Salmonella infection, which is usually caught from food or water, can lead to anything from an upset stomach to hospitalization, and it's especially dangerous in young and elderly people. There are a number of salmonella vaccines in the works, but there's nothing yet on the market, and already researchers at the University of California, Santa Barbara and in Australia have found that salmonella bacteria have the capacity to overwhelm vaccines.
The team looked at strains of Salmonella enterica, the bug behind the infection, and found that some were up to 100 times more infectious than normal (known as "hypervirulent"), and could infect and kill vaccinated animals. This is driven by altered genes in the bacterium's genome.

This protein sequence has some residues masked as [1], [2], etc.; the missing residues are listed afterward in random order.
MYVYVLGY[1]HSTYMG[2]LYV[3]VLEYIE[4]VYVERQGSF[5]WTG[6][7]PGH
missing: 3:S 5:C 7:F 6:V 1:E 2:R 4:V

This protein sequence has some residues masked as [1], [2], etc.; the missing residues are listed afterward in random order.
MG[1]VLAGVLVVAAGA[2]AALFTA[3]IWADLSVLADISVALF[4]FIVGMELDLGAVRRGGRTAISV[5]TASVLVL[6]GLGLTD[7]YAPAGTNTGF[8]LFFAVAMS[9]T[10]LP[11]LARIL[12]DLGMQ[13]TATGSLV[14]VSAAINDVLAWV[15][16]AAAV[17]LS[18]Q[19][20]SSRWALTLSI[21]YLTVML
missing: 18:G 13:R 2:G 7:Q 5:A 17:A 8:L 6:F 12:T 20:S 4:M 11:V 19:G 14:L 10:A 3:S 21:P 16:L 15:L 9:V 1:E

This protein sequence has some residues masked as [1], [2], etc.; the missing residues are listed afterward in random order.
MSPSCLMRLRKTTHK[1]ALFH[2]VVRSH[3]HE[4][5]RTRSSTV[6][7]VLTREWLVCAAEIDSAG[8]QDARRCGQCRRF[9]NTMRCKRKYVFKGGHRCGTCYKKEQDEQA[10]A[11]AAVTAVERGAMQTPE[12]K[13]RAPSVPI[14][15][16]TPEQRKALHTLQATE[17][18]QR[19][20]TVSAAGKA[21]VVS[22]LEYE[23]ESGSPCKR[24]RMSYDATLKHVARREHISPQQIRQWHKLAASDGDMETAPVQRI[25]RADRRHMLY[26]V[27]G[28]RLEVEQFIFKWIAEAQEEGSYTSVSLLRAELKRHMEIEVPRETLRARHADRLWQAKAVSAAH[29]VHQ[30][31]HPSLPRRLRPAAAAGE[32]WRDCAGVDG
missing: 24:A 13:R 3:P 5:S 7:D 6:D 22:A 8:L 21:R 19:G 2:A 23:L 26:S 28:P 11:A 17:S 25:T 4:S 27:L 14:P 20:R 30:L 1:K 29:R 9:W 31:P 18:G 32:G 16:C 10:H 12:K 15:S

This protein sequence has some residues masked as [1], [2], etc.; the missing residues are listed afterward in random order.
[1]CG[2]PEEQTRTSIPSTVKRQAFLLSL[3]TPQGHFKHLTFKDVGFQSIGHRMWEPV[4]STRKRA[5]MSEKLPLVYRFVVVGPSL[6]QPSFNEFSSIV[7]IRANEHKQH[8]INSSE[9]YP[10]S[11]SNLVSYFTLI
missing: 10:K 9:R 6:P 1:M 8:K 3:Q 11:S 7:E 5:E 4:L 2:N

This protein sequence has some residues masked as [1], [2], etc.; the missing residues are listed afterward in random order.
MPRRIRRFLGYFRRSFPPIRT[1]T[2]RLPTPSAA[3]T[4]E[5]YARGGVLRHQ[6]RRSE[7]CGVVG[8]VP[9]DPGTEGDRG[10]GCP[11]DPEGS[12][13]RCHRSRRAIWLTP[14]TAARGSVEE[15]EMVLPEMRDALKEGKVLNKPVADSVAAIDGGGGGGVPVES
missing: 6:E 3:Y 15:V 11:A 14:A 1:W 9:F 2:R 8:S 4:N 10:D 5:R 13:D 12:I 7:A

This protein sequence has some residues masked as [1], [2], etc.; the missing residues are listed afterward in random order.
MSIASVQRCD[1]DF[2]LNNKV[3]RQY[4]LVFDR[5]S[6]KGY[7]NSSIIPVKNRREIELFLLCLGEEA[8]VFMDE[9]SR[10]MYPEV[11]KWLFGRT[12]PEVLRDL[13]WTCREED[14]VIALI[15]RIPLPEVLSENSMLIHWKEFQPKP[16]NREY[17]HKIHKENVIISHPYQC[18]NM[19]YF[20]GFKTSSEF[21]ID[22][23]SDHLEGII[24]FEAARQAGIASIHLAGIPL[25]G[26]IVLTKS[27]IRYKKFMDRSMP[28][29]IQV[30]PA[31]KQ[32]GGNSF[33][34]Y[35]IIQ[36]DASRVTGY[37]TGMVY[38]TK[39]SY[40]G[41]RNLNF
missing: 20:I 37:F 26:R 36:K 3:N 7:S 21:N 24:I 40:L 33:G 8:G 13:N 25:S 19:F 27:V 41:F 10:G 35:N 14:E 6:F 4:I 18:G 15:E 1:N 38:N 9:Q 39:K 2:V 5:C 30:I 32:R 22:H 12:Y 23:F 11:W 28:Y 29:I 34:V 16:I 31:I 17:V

These bacteria are able to "hide" because they can switch between hypervirulence and normal levels of infectivity. As part of their research, the team was able to find tools that allowed them to tell the difference between the hypervirulent and normal bacteria.
While this prospect is obviously worrying, knowing the pathway that makes bacteria, especially salmonella, more virulent could point a way toward more effective vaccines.
"Now that we have identified the problem--and potential solutions--we just need to get to work," said UCSB's Douglas Heithoff, lead author of the paper.
- read the press release
- see the abstract